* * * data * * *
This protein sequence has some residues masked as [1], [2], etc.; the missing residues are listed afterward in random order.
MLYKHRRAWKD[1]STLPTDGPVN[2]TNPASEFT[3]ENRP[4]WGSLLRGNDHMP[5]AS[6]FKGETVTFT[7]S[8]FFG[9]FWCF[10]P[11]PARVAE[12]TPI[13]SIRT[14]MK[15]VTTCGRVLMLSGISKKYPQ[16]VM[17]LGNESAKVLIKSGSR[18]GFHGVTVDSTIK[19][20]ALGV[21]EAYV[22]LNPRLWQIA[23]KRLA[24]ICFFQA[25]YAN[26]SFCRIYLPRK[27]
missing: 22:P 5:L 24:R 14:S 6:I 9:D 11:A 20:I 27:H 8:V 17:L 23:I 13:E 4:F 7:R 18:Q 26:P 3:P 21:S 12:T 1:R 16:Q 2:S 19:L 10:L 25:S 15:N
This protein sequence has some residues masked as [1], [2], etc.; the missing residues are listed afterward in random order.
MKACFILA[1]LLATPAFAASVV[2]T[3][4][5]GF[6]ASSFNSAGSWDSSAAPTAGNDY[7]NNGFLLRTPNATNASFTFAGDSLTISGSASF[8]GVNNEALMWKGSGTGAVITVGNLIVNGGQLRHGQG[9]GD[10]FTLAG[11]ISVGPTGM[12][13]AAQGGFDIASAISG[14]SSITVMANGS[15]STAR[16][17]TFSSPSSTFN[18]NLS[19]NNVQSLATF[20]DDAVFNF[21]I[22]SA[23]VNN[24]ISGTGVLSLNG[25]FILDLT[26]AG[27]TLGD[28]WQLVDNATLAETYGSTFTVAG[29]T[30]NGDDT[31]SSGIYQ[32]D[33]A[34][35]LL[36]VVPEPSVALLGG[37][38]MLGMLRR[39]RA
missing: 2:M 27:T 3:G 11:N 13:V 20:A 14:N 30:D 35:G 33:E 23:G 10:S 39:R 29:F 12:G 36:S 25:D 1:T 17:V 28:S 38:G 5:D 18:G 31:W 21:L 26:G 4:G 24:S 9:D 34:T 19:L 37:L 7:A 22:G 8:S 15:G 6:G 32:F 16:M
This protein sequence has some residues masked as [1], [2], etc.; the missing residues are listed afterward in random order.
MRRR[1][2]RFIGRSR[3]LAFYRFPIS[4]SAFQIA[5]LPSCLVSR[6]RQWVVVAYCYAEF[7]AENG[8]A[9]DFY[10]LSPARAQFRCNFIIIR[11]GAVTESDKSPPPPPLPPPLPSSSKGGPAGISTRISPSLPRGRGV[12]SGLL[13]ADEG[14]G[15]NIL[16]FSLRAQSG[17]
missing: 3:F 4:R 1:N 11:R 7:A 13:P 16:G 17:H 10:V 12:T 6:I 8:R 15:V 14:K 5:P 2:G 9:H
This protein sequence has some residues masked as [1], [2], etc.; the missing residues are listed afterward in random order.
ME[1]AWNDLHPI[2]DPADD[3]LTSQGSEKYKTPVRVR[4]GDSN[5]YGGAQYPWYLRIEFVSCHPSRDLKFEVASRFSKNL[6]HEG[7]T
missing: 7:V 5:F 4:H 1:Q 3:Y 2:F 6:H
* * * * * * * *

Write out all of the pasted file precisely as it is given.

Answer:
This protein sequence has some residues masked as [1], [2], etc.; the missing residues are listed afterward in random order.
MLYKHRRAWKD[1]STLPTDGPVN[2]TNPASEFT[3]ENRP[4]WGSLLRGNDHMP[5]AS[6]FKGETVTFT[7]S[8]FFG[9]FWCF[10]P[11]PARVAE[12]TPI[13]SIRT[14]MK[15]VTTCGRVLMLSGISKKYPQ[16]VM[17]LGNESAKVLIKSGSR[18]GFHGVTVDSTIK[19][20]ALGV[21]EAYV[22]LNPRLWQIA[23]KRLA[24]ICFFQA[25]YAN[26]SFCRIYLPRK[27]
missing: 22:P 5:L 24:R 14:S 6:I 9:D 11:A 20:I 27:H 8:V 17:L 23:I 13:E 4:F 7:R 18:Q 26:P 3:P 21:S 12:T 1:R 16:Q 2:S 19:L 10:L 25:S 15:N
This protein sequence has some residues masked as [1], [2], etc.; the missing residues are listed afterward in random order.
MKACFILA[1]LLATPAFAASVV[2]T[3][4][5]GF[6]ASSFNSAGSWDSSAAPTAGNDY[7]NNGFLLRTPNATNASFTFAGDSLTISGSASF[8]GVNNEALMWKGSGTGAVITVGNLIVNGGQLRHGQG[9]GD[10]FTLAG[11]ISVGPTGM[12][13]AAQGGFDIASAISG[14]SSITVMANGS[15]STAR[16][17]TFSSPSSTFN[18]NLS[19]NNVQSLATF[20]DDAVFNF[21]I[22]SA[23]VNN[24]ISGTGVLSLNG[25]FILDLT[26]AG[27]TLGD[28]WQLVDNATLAETYGSTFTVAG[29]T[30]NGDDT[31]SSGIYQ[32]D[33]A[34][35]LL[36]VVPEPSVALLGG[37][38]MLGMLRR[39]RA
missing: 2:M 27:T 3:G 11:N 13:V 20:A 14:N 30:D 35:G 33:E 23:G 10:S 39:R 29:F 12:G 36:S 25:D 1:T 17:V 28:S 38:G 5:D 18:G 31:W 21:L 26:G 4:G 24:S 9:D 34:T 19:L 37:L 7:A 22:G 8:S 15:G 6:G 32:F 16:M
This protein sequence has some residues masked as [1], [2], etc.; the missing residues are listed afterward in random order.
MRRR[1][2]RFIGRSR[3]LAFYRFPIS[4]SAFQIA[5]LPSCLVSR[6]RQWVVVAYCYAEF[7]AENG[8]A[9]DFY[10]LSPARAQFRCNFIIIR[11]GAVTESDKSPPPPPLPPPLPSSSKGGPAGISTRISPSLPRGRGV[12]SGLL[13]ADEG[14]G[15]NIL[16]FSLRAQSG[17]
missing: 3:F 4:R 1:N 11:R 7:A 13:P 16:G 17:H 10:V 12:T 6:I 8:R 15:V 14:K 5:P 2:G 9:H
This protein sequence has some residues masked as [1], [2], etc.; the missing residues are listed afterward in random order.
ME[1]AWNDLHPI[2]DPADD[3]LTSQGSEKYKTPVRVR[4]GDSN[5]YGGAQYPWYLRIEFVSCHPSRDLKFEVASRFSKNL[6]HEG[7]T
missing: 7:V 5:F 4:H 1:Q 3:Y 2:F 6:H